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J Womens Health (Larchmt). 2013 Aug;22(8):667-72. doi: 10.1089/jwh.2013.4264.

Needs and priorities in women's health training: perspectives from an internal medicine residency program.

Author information

1
Department of Internal Medicine, Yale School of Medicine, New Haven, Connecticut 06520-8031, USA. evelyn.hsieh@yale.edu

Abstract

BACKGROUND:

Few studies have examined residents' perspectives on the adequacy of women's health (WH) training in internal medicine (IM). This study sought residents' opinions regarding comfort level managing 13 core WH topics, their perceived adequacy of training in these areas, and the frequency with which they managed each topic. The association between reported comfort level and perceived adequacy of training and management frequency was also assessed.

METHODS:

A 67-item questionnaire was administered from April to June 2009 to 100 (64%) of the 156 residents from the traditional, primary care, and IM-pediatrics residency programs at a single institution. Descriptive and correlation statistics were used to examine the relationships between self-reported comfort level, perceived adequacy of training opportunities, and frequency managing WH issues. Data was stratified by sex, IM program, and post-graduate year (PGY).

RESULTS:

The majority of residents reported low comfort levels managing 7 of 13 topics. Over half of residents perceived limited training opportunities for 11 of 13 topics. With the exception of cardiovascular disease in women, greater than 75% of residents reported managing the 13 topics five or more times in the prior 6 months. Correlation analysis suggested a linear relationship between low comfort levels and limited training opportunities, and between low comfort levels and low frequency managing WH topics (r=0.97 and r=0.89, respectively). Stratified analyses by sex, IM program, and PGY showed no significant differences.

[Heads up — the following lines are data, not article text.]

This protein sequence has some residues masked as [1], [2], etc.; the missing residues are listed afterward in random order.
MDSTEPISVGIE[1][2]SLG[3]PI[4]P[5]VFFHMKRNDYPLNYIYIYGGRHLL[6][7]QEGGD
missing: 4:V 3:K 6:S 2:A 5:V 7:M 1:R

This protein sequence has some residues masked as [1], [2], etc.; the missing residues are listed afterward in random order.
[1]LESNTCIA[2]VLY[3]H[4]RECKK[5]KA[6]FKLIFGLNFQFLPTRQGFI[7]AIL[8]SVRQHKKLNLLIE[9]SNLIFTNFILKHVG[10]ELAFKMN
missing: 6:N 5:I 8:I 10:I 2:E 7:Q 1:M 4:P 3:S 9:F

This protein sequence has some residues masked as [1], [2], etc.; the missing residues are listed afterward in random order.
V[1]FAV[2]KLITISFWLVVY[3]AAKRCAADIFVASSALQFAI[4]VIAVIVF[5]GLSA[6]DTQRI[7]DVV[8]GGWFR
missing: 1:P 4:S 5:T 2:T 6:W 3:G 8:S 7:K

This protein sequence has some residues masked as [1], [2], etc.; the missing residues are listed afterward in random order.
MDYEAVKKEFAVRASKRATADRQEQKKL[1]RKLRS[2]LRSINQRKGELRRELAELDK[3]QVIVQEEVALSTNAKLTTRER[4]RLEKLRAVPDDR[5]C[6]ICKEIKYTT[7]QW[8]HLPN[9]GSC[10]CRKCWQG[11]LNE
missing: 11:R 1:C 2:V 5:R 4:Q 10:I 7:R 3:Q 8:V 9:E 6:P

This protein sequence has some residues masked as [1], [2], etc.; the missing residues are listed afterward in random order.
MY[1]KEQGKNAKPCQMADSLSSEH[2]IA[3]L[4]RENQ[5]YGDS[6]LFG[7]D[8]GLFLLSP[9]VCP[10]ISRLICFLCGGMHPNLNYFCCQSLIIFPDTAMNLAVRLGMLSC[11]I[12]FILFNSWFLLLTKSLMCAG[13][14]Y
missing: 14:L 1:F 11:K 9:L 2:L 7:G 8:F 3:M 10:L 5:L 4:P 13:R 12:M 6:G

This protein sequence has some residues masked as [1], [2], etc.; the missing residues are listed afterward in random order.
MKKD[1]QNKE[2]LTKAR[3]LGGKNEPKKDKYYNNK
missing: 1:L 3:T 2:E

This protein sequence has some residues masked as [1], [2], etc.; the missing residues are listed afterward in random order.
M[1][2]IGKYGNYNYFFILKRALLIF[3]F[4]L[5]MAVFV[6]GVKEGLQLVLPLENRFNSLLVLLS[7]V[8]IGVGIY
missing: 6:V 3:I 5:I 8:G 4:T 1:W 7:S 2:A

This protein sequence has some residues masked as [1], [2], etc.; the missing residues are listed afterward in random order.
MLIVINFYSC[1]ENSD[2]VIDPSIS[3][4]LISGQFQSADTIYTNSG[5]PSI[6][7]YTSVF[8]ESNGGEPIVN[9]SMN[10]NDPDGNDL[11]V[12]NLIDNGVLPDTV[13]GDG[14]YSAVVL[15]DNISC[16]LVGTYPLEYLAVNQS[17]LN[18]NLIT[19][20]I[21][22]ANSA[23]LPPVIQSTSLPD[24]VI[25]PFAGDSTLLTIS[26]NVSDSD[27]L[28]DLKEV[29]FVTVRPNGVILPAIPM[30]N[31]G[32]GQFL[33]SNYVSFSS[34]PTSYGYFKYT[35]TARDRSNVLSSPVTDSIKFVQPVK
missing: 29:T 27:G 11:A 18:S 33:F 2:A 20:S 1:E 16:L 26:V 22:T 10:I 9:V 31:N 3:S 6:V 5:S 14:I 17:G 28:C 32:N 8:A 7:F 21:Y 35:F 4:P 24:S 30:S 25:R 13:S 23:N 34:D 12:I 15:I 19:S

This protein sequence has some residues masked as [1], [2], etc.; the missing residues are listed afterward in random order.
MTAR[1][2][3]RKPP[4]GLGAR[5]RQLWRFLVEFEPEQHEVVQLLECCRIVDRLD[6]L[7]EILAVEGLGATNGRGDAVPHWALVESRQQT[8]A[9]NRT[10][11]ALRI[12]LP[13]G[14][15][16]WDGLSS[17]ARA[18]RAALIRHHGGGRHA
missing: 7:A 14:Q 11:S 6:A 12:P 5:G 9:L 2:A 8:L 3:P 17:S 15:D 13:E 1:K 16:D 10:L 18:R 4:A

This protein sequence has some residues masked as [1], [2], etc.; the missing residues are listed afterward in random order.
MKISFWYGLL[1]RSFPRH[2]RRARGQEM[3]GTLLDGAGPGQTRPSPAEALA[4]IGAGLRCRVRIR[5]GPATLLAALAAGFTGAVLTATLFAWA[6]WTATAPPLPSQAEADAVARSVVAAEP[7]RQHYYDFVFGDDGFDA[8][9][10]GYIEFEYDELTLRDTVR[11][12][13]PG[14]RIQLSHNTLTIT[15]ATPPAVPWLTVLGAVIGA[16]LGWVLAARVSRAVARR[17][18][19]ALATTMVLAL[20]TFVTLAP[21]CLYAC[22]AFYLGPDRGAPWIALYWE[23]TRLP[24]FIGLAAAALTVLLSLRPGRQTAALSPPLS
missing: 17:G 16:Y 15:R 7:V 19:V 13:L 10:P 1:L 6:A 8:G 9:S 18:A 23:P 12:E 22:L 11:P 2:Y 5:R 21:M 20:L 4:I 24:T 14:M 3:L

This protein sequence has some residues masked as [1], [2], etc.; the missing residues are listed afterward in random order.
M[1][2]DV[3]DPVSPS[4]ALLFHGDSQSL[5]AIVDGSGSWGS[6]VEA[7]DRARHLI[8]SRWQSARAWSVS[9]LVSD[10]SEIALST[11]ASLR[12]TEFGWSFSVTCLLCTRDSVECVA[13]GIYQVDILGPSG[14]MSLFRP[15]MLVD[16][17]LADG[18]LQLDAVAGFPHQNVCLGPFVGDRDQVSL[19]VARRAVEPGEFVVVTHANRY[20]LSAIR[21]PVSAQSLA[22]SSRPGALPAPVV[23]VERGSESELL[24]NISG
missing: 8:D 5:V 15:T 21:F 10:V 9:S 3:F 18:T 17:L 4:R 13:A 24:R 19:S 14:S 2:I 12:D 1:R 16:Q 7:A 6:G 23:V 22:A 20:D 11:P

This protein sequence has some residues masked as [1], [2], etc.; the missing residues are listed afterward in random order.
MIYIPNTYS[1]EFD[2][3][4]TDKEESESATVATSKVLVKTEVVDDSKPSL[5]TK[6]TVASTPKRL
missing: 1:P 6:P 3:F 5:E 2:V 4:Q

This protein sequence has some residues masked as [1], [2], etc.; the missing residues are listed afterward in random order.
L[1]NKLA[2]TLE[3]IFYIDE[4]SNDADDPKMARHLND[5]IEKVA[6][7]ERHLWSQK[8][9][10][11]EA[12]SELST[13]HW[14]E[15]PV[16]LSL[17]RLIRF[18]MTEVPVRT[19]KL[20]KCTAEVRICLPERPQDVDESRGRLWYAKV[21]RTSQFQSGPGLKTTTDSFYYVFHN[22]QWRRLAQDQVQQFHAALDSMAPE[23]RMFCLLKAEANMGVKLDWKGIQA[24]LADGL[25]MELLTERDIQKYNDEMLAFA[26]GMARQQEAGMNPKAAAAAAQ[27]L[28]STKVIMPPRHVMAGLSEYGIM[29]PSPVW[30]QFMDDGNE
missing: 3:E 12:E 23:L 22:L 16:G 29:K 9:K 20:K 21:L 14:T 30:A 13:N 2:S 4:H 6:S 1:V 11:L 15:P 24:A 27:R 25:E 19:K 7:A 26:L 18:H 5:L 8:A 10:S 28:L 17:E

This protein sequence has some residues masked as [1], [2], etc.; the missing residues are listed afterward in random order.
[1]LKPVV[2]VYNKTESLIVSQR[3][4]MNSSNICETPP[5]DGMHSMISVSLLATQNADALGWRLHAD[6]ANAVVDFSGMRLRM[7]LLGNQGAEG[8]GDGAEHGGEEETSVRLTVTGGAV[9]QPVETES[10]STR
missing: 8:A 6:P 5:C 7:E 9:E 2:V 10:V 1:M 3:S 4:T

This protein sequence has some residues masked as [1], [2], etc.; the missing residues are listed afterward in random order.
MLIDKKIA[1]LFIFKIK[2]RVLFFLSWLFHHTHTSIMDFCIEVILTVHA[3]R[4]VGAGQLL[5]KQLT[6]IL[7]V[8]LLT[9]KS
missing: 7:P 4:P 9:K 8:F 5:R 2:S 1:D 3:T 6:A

CONCLUSIONS:

Key gaps remain in WH training. Our results emphasize the importance of reinforcing WH training with hands-on management opportunities. Understanding institution-specific strengths and weaknesses may help guide the development of targeted initiatives.

PMID:
23915106
PMCID:
PMC4047848
DOI:
10.1089/jwh.2013.4264
[Indexed for MEDLINE]
Free PMC Article
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